Author Spotlight: Goldie Millar and Lisa Berger

The staff at Free Spirit is privileged to work with many amazing authors. We will be sharing more author spotlights with you, and hope you enjoy learning about these writers who are dedicated to helping kids succeed. The following interview was recently published in our newsletter, Upbeat News.

F is for FeelingsAugust’s author spotlight is on two debut authors, Goldie Millar and Lisa A. Berger, whose book F Is for Feelings releases this month. Both Goldie and Lisa are child psychologists hailing from the Toronto area with a mission to help young children better understand the vast emotional range of human experience so that they can learn to express and work through their many feelings.

Q: How did the two of you team up? Tell us a little bit about your journey and decision to write F Is for Feelings.

Goldie Millar, Ph.D.

Goldie Millar, Ph.D.

Goldie: I was fortunate to meet Lisa during our graduate studies in psychology. As time passed we came to learn that our interests, values, and life experiences complimented each other. When we both became mothers and more established in our careers as psychologists we were very aware of the need to get children talking about their feelings. I approached Lisa about writing a children’s book that would be a support in developing emotional health for all children. Lisa and I really enjoyed the chance to be creative.

Q: What was the best part of developing this book?

Goldie: The conversations! We know talking about feelings can be hard for many people. Lisa and I found the conversations we had with each other, our children, our families, and our colleagues and friends very helpful, rewarding, and challenging. It gave us a chance to connect with others and grow from their ideas and experiences, especially when they were different from our own.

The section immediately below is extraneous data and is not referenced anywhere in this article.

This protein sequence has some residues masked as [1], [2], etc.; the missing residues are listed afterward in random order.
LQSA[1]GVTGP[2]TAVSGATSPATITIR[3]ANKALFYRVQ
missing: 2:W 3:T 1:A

Q: It seems like we’re increasingly seeing news stories about the importance of building empathy and resilience in kids. Why the sudden interest in social-emotional learning? How does F Is for Feelings help build these skills?

Lisa Berger, Ph.D.

Lisa Berger, Ph.D.

Lisa: I think we have been experiencing a slow building of interest and recognition of the importance of social-emotional learning that is just now reaching a peak. Children who are supported in developing healthy social-emotional skills are better able to express and manage their feelings, demonstrate empathy, develop a strong sense of themselves, and more easily connect with others. F Is for Feelings is an important tool to help introduce children to the world of words that express how we feel. This supports the development of a language for communicating about feelings. In using the book and the included guides and suggestions, F Is for Feelings can really move children along in their social-emotional development.

Q: What books inspired you the most as a child?

Goldie: I loved all books as a child and got excited by all the different places books could transport me! Books opened my eyes and mind to new places and new ways of seeing things. I was a fan of Maurice Sendak’s Where the Wild Things Are, Shel Silverstein’s Where the Sidewalk Ends, and Judith Viorst’s Alexander and the Terrible, Horrible, No Good, Very Bad Day.

Q: What was your favorite thing about school as a kid?

Lisa: Talking about my favorite thing about school feels a little complicated. I struggled in school. I had two older brothers who were academically very strong and for whom school came very easy. This was not the case for me. Therefore, as a young person, I valued time in the gym engaging in sports. This was a place where I felt very competent and it kept me interested and engaged.

Q: What was your least favorite?

Goldie: In grade four, I had a teacher who was interested in dance of all kinds. He wanted to share this passion and taught the whole class a dance we would perform together. There were many steps and some partner work. I frequently put my left foot where my right foot needed to be! Twirled when I needed to jump and even knocked a classmate over by accident! I can laugh about it now, but it was embarrassing at the time.

Q: What makes you a “Free Spirit”?

Lisa: My love of the woods and trees in particular makes me a “Free Spirit.” I love being on my mountain bike riding through a forest, whether it is lush and green, overgrown, or tall and awe inspiring. I feel centered in myself and able to really breathe. I also see myself as an enabler of “Free Spirits.” I value and accept people for who they are and where they are on their journey in life.


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